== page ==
The Turquoise Coast stretches along the southwestern extremity of Turkey, and contains everything you’d want in a holiday-destination stretch of coastline: gorgeous beaches, clear bright blue water, ancient ruins, bustling tourist towns and sleepy forgotten villages.
Just down the winding coast road from Antalya is the ancient settlement of Phaselis, founded around the 7th Century BC – although as with most of these sites, the ruins date from Roman times. It was a port city, nestled on a small headland with rocky beaches on either side.
That afternoon we headed to the beachside resort town of Cirali – which was completely empty, since it’s the tail end of the season. We found a place that let us set up our tent on the beach for a few lira, and shared a home-cooked meal with them after a bracing dip in the sea.
Just nearby are the ruins of Olympos, straddling a creek that runs across the beach. It felt a little like “Tomb Raider” here, as the ruins are half-hidden in the vegetation.
Most of the way for the next few days, the road wound sinuously along the coast, alternately hiding and revealing the deep blue sea.
Further along the road is the town of Demre, known in ancient times as Myra. It was here that in the 4th Century AD that the local bishop insisted on wearing his bright red robes all year, despite the scorching summers. Legend has it that he used to save young girls from prostitution by dropping their dowries down the chimney, and also rescued some young boys from a serial killer. How the mythology of St Nicholas got mixed up with the North Pole and reindeers I don’t know, but the historical origin is in a local church here – a revered site for Orthodox Christians.
Nearby are the 4th Century BC ruins of ancient Myra itself, notable for the rock-cut tombs of the ancient Lyceans, and a Roman-era amphitheatre.
We got off the beaten track a little and headed down to the remote fishing village of Ucagiz. While it’s on the tourist trail, most people bus in and out for a short boat road. We camped just outside town and woke up to a gorgeous view over the bay.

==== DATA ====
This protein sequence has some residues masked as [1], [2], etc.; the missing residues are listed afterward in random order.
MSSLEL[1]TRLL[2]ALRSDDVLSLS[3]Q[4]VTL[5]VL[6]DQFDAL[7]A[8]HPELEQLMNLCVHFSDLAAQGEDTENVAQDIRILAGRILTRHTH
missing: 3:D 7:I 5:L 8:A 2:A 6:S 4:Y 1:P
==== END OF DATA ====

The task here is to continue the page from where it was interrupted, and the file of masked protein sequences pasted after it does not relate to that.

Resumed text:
The reason the boat trips from here are popular is due to nearby Kekova Island, where some of the Roman-era ruins have become submerged due to rising sea levels. It was a gorgeous sunny day, as perfect for boating as for motorcycling. There’s a cluster of Lycean sarcophogi-style tombs just outside town, too.
Also nearby is Simena Castle, built by the Byzantines to help combat rampant piracy in the Eastern Mediterranean.
The ‘underwater’ ruins themselves are scattered along a hillside opposite, mostly actually above the waterline except for a few buildings. The only inhabitants of the island are a few hardy goats.
At one point we swam ashore and explored a little.
We pushed further west, passing through larger towns and empty beaches alike.
There’s another ancient archeological site at Xanthos, the former capital of Lycea. Its inhabitants committed mass suicide in the face of invasion not once, but twice – before the Persian takeover in 545BC, and again against the Romans in 42BC.
We pressed on and made our way to the famed “Blue Lagoon”, just south of Fethiye. Low season meant we had the place to ourselves again, but we found the waters to look more green than blue.
Further around is the abandoned Greek village of Kayakoy. In the 1930s, Turkey and Greece proposed and carried out a huge population swap to repatriate each other’s minorities, resulting a huge displacement of people. Although the lower parts of the town have been occupied by ethnic Turks, there’s still over 2,000 houses, churches and other buildings lying abandoned for over 70 years. It’s a spooky place to walk around, imagining yourself in a post-apocalyptic world.
Feeling the need for another swim (since it’s been so long since we’ve been near the sea), we wound down a precipitous track to Gemiler Beach, and had a quick dip – although I do miss the golden sand of Australian beaches compared to the rocks of the Mediterranean.
Our next destination was the city of Bodrum, a jetsetter’s town and one of the largest in the region. We rode through the afternoon and into the night along minor backroads, and were treated to one of the best sunsets I’ve seen in a long time.